Mr. Speaker, film, video, and digital media are at the centre of a growing and dynamic industry in the NWT, driving both cultural and economic opportunities and contributing almost $9.7 million to the NWT’s GDP.
This sector also provides opportunities for employment and self-employment with an estimated 24 film companies and 106 full-time equivalent jobs existing in the NWT today.
Most NWT film producers operate as sole proprietorships and face the same challenges as small or micro-businesses, writing their own proposals, self-marketing and handling administrative tasks in addition to their creative and technical activities.
In line with the 18th Legislative Assembly’s, economic priorities of regional development and diversification, our government is advancing initiatives and investments through the Northwest Territories Film Commission to support the NWT film sector, and the benefits it generates for many other sectors of our economy.
Our actions and investments are guided by Take One: Northwest Territories Film Strategy and Action Plan which guides the planning and implementation of policies, investments and actions designed to position the NWT’s film sector for growth and prosperity.
Key to this is developing the skills and competencies of NWT film producers and providing training opportunities and experiences for members of the industry.
Mr. Speaker, investments in the skills, capacity, and competitiveness of our film industry are resulting in growth and success.
In June this year, films were being produced in each one of our five regions. This shows that our investments are having the desired economic results, throughout the territory.
This week members of the NWT Professional Media Association and our Film Commissioner are in Toronto attending ImagineNATIVE, a conference designed to showcase films made by Indigenous content creators.
As they promote the NWT and build beneficial bonds in the wider Canadian industry, our delegation is also learning and growing, and will return with new connections and knowledge that will serve to add capacity to our industry.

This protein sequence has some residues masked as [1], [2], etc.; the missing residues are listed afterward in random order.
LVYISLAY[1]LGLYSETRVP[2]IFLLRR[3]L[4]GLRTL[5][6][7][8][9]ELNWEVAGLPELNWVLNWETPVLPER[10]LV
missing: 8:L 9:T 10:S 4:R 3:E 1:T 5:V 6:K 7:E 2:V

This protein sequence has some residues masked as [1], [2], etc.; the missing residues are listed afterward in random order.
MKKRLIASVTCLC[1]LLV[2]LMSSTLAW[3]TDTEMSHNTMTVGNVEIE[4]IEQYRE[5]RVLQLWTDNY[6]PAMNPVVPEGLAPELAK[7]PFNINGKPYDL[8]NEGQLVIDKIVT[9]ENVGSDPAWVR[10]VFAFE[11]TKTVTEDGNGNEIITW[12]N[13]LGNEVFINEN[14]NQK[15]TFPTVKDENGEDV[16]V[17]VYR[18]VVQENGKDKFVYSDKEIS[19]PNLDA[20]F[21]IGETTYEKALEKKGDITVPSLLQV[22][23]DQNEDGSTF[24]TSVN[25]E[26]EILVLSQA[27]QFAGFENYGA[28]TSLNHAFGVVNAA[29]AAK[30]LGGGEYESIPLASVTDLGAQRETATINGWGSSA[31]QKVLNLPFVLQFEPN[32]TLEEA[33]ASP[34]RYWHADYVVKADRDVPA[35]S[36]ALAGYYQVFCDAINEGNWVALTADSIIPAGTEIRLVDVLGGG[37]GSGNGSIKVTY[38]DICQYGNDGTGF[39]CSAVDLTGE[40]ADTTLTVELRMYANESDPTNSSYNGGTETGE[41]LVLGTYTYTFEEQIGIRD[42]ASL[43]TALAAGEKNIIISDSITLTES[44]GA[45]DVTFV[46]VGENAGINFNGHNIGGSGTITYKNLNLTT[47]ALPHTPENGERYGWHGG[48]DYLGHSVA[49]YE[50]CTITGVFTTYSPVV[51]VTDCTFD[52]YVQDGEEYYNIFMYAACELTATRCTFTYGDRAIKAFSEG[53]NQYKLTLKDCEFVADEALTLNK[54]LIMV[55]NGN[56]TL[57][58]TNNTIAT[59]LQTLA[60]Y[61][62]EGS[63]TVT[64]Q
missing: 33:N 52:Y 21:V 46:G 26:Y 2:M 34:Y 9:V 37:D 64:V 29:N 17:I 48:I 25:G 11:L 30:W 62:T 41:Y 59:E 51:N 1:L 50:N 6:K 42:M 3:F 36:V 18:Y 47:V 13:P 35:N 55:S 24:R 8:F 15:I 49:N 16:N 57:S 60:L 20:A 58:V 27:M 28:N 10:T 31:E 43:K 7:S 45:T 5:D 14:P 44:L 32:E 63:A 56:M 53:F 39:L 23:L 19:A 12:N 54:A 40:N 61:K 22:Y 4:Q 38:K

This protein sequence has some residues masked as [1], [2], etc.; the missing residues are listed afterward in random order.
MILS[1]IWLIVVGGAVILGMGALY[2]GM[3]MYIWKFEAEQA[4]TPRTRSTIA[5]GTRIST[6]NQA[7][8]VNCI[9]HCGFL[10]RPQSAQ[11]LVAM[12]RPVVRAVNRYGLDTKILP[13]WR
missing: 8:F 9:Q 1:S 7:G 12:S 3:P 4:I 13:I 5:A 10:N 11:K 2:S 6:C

Mr. Speaker, the Yellowknife International Film Festival, celebrated its 10th anniversary this year. Its program featured talented filmmakers from across the world and numerous workshops on marketing, distribution, and production. I’m pleased to report the festival was a success, building the international profile of our industry, providing opportunities for skills development within our local industry, and offering an outlet for NWT artists to share their work. Among the films that were screened were six made-in-the NWT productions.
Our government takes pride in supporting this festival each year, and we will continue to invest in the opportunities it provides to advance growth in our film industry. I congratulate the Western Arctic Moving Pictures team for their leadership both in the presentation of the festival, and in our industry.
Another recent success for NWT film was the premiere in Fort McPherson and Yellowknife of “The Sun at Midnight”, a feature-length film from Jill and Jackfish Productions and NWT film veterans Kirsten Carthew and Amos Scott.
This film was conceived and created exclusively in the NWT with much of its cast, and all of the crew hailing from within our film industry. It also marked a banner moment for one of our government’s newest programs. The Sun at Midnight was the first made-in-the-NWT film to receive funding through the NWT Film Commission’s Film Rebate Program.
Mr. Speaker, our government is committed to continuing to streamline and enhance our offerings to the film sector.
It is why we have chosen to increase access to the Film Rebate Program by decreasing the required minimum expenditures and enhancing the rebate percentages. It is why we have earmarked more support for film, and it is why we continue to talk with our industry stakeholders on how to improve the production environment even further.
Thank you, Mr. Speaker.